Thursday, April 30, 2009

How To : Styling a file type input

Of all form fields, the file upload field is by far the worst when it comes to styling. Explorer Windows offers some (but not many) style possibilities, Mozilla slightly less, and the other browsers none at all. The "Browse" button, especially, is completely inaccessible to CSS manipulation.

The Solution

Fortunately, reader Michael McGrady invented a very neat trick that allows us to (more or less) style file upload fields. The credits for the solution presented on this page are wholly his, I only added the position: relative, a few notes and tests, and ported it entirely to JavaScript.


McGrady's technique is elegant in its simplicity:

  1. Take a normal <input type="file"> and put it in an element with position: relative.
  2. To this same parent element, add a normal <input> and an image, which have the correct styles. Position these elements absolutely, so that they occupy the same place as the <input type="file">.
  3. Set the z-index of the <input type="file"> to 2 so that it lies on top of the styled input/image.
  4. Finally, set the opacity of the <input type="file"> to 0. The <input type="file"> now becomes effectively invisible, and the styles input/image shines through, but you can still click on the "Browse" button. If the button is positioned on top of the image, the user appears to click on the image and gets the normal file selection window.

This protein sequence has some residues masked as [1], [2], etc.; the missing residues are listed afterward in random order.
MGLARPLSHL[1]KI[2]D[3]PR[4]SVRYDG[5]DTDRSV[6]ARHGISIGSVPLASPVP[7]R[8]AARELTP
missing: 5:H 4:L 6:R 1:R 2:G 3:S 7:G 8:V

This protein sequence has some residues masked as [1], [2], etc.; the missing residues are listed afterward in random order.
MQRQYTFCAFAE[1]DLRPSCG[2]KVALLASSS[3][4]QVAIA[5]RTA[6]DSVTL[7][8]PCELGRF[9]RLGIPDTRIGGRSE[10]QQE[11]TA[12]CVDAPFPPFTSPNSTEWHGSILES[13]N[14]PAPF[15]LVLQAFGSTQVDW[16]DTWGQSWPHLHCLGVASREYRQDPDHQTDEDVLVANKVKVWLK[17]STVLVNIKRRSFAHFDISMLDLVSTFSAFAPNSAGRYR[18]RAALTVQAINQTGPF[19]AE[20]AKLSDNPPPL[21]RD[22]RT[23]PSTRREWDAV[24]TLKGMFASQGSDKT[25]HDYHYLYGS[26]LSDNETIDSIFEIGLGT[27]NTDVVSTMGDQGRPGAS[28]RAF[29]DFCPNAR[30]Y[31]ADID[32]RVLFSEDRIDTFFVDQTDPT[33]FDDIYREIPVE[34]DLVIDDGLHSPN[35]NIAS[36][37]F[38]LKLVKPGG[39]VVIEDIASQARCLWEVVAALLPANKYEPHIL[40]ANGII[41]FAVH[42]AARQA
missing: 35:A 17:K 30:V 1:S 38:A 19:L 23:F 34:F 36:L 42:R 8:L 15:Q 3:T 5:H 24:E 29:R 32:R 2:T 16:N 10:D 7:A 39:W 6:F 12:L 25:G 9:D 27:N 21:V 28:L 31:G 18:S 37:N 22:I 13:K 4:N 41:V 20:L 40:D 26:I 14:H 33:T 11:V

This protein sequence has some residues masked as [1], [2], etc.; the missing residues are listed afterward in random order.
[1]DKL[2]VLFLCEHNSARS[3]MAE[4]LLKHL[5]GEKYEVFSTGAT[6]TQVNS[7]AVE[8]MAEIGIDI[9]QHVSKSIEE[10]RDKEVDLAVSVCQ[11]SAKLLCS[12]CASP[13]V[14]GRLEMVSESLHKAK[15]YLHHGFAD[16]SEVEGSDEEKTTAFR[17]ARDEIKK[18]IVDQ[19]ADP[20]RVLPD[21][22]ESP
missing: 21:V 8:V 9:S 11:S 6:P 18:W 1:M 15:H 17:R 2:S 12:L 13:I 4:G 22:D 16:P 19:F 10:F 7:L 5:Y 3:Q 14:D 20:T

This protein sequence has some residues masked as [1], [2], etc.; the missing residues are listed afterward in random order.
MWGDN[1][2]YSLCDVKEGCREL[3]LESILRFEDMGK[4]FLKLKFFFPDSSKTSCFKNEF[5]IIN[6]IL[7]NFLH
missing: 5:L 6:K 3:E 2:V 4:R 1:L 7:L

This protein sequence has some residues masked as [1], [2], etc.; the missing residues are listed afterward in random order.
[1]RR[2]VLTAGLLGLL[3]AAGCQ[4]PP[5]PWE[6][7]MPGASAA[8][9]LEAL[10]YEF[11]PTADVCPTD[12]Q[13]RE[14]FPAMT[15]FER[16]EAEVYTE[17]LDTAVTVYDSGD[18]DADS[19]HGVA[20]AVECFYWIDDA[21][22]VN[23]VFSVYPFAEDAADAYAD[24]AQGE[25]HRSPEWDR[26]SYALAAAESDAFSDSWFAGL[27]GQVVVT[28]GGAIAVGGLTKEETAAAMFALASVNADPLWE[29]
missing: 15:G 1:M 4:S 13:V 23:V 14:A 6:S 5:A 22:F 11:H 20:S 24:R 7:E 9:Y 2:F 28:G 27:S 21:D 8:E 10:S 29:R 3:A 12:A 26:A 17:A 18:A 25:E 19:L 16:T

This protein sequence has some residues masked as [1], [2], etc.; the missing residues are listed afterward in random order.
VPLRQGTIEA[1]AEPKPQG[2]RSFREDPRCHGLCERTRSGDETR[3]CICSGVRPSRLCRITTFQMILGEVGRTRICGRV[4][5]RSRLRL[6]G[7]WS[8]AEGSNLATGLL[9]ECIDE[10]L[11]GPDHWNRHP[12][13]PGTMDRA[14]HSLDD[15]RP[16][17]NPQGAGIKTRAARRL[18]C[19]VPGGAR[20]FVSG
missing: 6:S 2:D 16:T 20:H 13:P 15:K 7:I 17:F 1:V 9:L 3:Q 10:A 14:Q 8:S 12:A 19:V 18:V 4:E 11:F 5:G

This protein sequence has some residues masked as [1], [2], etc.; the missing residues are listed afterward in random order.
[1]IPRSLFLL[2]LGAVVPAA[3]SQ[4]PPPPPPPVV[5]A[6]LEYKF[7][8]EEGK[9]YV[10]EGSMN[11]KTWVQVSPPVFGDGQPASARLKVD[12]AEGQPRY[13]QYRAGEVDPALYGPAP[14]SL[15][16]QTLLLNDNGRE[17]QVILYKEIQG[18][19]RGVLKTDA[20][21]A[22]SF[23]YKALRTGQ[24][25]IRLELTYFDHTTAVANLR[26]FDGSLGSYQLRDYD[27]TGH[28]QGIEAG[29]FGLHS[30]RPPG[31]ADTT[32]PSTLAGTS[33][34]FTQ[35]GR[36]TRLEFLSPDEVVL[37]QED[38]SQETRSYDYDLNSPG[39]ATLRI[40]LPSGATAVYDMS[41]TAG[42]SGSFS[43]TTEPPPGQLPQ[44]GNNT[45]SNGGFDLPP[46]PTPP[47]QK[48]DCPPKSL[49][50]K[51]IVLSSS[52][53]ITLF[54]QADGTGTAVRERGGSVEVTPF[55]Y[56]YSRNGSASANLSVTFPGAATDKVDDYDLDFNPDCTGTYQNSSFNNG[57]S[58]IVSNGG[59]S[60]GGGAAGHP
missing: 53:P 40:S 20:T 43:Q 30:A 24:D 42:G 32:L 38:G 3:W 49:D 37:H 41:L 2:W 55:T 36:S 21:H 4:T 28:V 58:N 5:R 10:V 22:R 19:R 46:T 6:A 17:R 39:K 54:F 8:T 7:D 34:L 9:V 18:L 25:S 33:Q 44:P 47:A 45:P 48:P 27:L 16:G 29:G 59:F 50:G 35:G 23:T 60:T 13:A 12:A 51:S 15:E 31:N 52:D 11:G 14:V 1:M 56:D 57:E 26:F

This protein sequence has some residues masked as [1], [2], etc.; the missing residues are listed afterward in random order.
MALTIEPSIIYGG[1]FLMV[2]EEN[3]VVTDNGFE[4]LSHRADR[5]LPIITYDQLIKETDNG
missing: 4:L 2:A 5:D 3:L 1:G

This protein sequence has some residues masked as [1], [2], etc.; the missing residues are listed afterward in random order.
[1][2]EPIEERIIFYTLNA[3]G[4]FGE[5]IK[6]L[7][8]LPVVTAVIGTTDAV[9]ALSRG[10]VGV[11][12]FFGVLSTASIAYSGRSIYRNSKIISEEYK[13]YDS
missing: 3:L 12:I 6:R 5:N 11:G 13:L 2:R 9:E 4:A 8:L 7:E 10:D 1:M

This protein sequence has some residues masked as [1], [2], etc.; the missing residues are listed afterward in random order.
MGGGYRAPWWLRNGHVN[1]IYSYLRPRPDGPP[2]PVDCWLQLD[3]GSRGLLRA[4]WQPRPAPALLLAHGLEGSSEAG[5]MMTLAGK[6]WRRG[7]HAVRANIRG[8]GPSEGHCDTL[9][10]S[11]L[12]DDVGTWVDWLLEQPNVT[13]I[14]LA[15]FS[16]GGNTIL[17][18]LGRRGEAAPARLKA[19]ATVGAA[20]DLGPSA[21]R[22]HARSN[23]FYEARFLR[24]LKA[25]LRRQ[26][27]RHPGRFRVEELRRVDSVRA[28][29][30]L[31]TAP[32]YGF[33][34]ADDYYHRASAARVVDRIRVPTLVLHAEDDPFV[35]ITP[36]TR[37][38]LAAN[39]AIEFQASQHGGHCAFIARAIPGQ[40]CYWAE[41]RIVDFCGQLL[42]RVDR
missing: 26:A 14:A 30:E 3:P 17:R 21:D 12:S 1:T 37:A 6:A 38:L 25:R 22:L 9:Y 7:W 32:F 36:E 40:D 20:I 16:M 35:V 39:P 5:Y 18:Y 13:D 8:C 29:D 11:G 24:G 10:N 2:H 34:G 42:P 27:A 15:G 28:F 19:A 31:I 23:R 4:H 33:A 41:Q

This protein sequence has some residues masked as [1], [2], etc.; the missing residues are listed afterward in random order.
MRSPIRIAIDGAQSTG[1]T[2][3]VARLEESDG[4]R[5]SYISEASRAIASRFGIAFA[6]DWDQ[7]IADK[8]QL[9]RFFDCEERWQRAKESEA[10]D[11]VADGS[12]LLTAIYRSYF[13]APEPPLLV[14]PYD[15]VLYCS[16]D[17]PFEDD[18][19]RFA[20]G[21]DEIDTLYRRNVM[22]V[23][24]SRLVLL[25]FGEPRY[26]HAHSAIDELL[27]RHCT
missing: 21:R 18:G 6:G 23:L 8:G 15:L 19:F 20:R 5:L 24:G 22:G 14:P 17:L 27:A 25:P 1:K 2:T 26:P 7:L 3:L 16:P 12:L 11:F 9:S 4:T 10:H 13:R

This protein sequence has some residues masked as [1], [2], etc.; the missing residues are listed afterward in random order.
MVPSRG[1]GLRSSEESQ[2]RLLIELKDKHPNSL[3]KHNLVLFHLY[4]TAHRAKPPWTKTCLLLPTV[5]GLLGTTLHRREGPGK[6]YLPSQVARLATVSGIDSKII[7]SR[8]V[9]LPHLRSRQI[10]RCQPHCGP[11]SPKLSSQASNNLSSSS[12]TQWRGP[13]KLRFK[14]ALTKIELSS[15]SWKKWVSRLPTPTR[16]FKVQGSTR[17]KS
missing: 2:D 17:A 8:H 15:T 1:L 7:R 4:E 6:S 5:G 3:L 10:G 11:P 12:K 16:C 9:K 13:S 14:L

(Note that you can't use visibility: hidden, because a truly invisible element is unclickable, too, and we need the <input type="file"> to remain clickable)

Until here the effect can be achieved through pure CSS. However, one feature is still lacking.

  • When the user has selected a file, the visible, fake input field should show the correct path to this file, as a normal <input type="file"> would. It's simply a matter of copying the new value of the <input type="file"> to the fake input field, but we need JavaScript to do this.

Therefore this technique will not wholly work without JavaScript. For reasons I'll explain later, I decided to port the entire idea to JavaScript. If you're willing to do without the visible file name you can use the pure CSS solution. I'm not sure if this would be a good idea, though.

The HTML/CSS Structure

I've decided on the following HTML/CSS approach:

div.fileinputs {
position: relative;
}

div.fakefile {
position: absolute;
top: 0px;
left: 0px;
z-index: 1;
}

input.file {
position: relative;
text-align: right;
-moz-opacity:0 ;
filter:alpha(opacity: 0);
opacity: 0;
z-index: 2;
}

<div class="fileinputs">
<input type="file" class="file" />
<div class="fakefile">
<input />
<img src="search.gif" />
</div>
</div>

For original article check at www.quirksmode.org